Surrey Six Trial: 'They saw our faces, we had no choice'
Former Red Scorpion gang leader Michael Le said he had just finished test-driving luxury cars on Oct. 19, 2007 when he received a panicked call from fellow gangster Matthew Johnston, who said he needed to meet him urgently.
The pair met at a shopping plaza where Johnston revealed that the murder of a rival drug dealer in Surrey did not go as planned.
"Mike, I'm sorry, but we killed Eddie," Le said Johnston told him, referring to Eddie Narong, a friend of Le's since middle school.
Le – who struck a plea deal in November and admitted to his role in the Surrey Six murders – began testifying against his two former co-accused on Tuesday in B.C. Supreme Court in Vancouver.
Cody Haevischer and Johnston are currently on trial, each facing six counts of first-degree murder in connection with the execution-style shooting of six men in a Surrey apartment building on Oct. 19, 2007.
Le said Johnston went on to tell him that Narong showed up at the apartment where a hit was planned on Corey Lal. Not only were Narong and Lal killed, Le said Johnston told him, but four other men as well: Lal's brother Michael, Ryan Bartolomeo and two bystanders who were in the wrong place at the wrong time – fireplace repairman Ed Schellenberg and student Chris Mohan, who lived in a neighbouring suite.
"You're an idiot. Why did you kill so many people?" Le said he asked Johnston.
Johnston, he said, replied: "Mike, they saw our faces, we had no choice."
Le, now 29, was originally charged with first-degree murder and conspiracy in connection with the case, but pleaded guilty to only the conspiracy charge late last year. He received a 12-year jail sentence, minus double credit for the four-and-a-half years he'd already served, leaving about three years remaining in his sentence.
The media was banned from reporting details of his plan to work with Crown and testify against Haevischer and Johnston until Monday, when B.C. Supreme Court Justice Catherine Wedge set aside the publication ban. Publication of Le's image or description of him are still banned.
Le testified Tuesday that days after talking to Johnston, he also met with Haevischer. He said the two communicated using an erasable white board – something the gangsters often used in case their conversations were being recorded.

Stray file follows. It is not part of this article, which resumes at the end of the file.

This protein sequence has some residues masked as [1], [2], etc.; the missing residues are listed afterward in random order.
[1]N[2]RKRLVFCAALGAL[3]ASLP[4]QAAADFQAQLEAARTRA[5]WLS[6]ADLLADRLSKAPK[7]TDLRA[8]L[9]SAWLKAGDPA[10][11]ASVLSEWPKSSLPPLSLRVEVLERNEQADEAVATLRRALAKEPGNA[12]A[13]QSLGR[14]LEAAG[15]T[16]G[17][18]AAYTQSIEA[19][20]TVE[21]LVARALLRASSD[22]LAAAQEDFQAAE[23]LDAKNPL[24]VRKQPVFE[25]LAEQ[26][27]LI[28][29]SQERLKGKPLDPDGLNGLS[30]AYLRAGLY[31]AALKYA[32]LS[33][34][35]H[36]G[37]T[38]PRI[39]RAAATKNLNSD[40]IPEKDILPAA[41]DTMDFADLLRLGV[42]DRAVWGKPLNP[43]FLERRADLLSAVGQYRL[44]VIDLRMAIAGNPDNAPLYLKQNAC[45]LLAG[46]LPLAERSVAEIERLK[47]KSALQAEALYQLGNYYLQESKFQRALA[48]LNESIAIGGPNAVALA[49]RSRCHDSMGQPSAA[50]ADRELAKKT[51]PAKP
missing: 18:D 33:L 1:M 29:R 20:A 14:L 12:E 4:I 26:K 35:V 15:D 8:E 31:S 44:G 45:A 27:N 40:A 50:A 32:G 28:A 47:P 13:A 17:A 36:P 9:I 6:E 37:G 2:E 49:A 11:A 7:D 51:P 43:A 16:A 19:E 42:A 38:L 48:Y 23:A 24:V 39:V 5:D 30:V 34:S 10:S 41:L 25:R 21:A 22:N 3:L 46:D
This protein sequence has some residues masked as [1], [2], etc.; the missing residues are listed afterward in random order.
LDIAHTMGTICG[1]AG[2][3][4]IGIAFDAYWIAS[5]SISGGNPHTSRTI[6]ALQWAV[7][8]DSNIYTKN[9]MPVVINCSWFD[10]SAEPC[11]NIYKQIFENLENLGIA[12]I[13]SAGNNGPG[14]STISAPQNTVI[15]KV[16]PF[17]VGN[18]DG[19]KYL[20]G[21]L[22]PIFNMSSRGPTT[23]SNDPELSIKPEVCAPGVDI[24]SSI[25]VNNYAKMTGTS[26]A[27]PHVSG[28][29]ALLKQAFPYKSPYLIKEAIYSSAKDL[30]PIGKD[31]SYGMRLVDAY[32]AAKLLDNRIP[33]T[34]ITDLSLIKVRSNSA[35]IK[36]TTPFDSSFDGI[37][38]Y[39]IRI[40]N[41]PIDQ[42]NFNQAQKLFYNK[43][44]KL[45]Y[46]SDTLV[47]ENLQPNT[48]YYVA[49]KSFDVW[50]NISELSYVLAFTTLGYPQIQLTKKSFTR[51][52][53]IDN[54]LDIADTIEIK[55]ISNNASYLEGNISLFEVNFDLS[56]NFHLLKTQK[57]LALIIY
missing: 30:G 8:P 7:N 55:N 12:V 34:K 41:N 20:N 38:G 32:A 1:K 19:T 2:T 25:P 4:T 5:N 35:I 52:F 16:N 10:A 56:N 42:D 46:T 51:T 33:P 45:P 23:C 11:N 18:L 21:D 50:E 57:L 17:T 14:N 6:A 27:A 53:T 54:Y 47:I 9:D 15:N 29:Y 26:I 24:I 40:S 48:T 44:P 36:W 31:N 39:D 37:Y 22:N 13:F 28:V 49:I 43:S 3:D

"He wrote down 'six people got killed'," Le told the court, adding Haevischer indicated he had shot three and another gangster (Person X, who pleaded guilty in 2009 and cannot be named) shot the other three victims.
Earlier in the day, Le testified that Corey Lal became a target due to an ongoing dispute with Jamie Bacon, the other leader of the Red Scorpions. Bacon's crew had merged with Le's earlier in 2007.
Talk about friction between Bacon and Corey Lal began shortly after the merger, Le said, noting Lal was partners with Narong in the drug trade. They got their heroin from Sophon Sek, (who is also charged in connection with the Surrey Six case but is being tried separately), said Le.
Because of his friendship with Narong, Le said he even met with Lal to attempt to iron out the issues between Lal and Bacon. But the problems persisted.
"He's a little bitch, I'm going to jack him," Le said Bacon told him.
The Crown's theory is that while Lal was the intended target of the 2007 slaughter, the five others were killed to eliminate any witnesses. It's alleged Bacon (along with Le) enlisted Haevischer, Johnston and Person X to carry out the hit.
During his November guilty plea, Le admitted he gave the go-ahead for Lal's murder, but never intended for the other five to be killed.
Bacon is charged with one count of first-degree murder and one of conspiracy to murder Lal, but is being tried separately at a later date.
The trial of Haevischer and Johnston has been adjourned until April 23, when defence lawyers are expected to begin cross-examination of Le.